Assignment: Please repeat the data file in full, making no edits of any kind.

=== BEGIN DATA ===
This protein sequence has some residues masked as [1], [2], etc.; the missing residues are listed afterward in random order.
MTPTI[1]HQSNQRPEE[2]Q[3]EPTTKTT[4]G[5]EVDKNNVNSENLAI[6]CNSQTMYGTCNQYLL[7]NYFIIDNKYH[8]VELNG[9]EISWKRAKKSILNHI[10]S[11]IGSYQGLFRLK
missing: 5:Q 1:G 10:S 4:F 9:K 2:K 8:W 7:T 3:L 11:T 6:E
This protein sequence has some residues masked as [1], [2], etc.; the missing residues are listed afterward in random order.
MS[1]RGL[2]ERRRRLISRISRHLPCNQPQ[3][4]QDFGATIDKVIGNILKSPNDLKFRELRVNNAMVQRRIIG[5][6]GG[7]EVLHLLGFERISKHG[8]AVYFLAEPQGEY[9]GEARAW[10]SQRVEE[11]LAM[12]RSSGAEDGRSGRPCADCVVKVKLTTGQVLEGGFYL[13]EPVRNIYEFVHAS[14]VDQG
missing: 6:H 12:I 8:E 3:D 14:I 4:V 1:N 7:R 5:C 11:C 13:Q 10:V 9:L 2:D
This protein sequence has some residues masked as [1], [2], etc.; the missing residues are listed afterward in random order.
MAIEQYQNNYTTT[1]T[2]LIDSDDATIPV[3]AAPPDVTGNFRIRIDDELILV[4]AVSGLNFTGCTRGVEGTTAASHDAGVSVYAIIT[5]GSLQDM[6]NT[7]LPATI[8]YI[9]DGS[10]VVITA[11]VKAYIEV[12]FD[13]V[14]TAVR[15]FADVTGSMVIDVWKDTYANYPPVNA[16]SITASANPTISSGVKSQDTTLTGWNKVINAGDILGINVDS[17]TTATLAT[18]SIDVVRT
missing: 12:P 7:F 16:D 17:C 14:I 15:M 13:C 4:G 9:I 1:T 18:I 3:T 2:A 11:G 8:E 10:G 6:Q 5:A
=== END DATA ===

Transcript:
This protein sequence has some residues masked as [1], [2], etc.; the missing residues are listed afterward in random order.
MTPTI[1]HQSNQRPEE[2]Q[3]EPTTKTT[4]G[5]EVDKNNVNSENLAI[6]CNSQTMYGTCNQYLL[7]NYFIIDNKYH[8]VELNG[9]EISWKRAKKSILNHI[10]S[11]IGSYQGLFRLK
missing: 5:Q 1:G 10:S 4:F 9:K 2:K 8:W 7:T 3:L 11:T 6:E
This protein sequence has some residues masked as [1], [2], etc.; the missing residues are listed afterward in random order.
MS[1]RGL[2]ERRRRLISRISRHLPCNQPQ[3][4]QDFGATIDKVIGNILKSPNDLKFRELRVNNAMVQRRIIG[5][6]GG[7]EVLHLLGFERISKHG[8]AVYFLAEPQGEY[9]GEARAW[10]SQRVEE[11]LAM[12]RSSGAEDGRSGRPCADCVVKVKLTTGQVLEGGFYL[13]EPVRNIYEFVHAS[14]VDQG
missing: 6:H 12:I 8:E 3:D 14:I 4:V 1:N 7:R 5:C 11:C 13:Q 10:V 9:L 2:D
This protein sequence has some residues masked as [1], [2], etc.; the missing residues are listed afterward in random order.
MAIEQYQNNYTTT[1]T[2]LIDSDDATIPV[3]AAPPDVTGNFRIRIDDELILV[4]AVSGLNFTGCTRGVEGTTAASHDAGVSVYAIIT[5]GSLQDM[6]NT[7]LPATI[8]YI[9]DGS[10]VVITA[11]VKAYIEV[12]FD[13]V[14]TAVR[15]FADVTGSMVIDVWKDTYANYPPVNA[16]SITASANPTISSGVKSQDTTLTGWNKVINAGDILGINVDS[17]TTATLAT[18]SIDVVRT
missing: 12:P 7:F 16:D 17:C 14:I 15:M 13:C 4:G 9:I 1:T 18:I 3:T 2:A 11:G 8:E 10:G 6:Q 5:A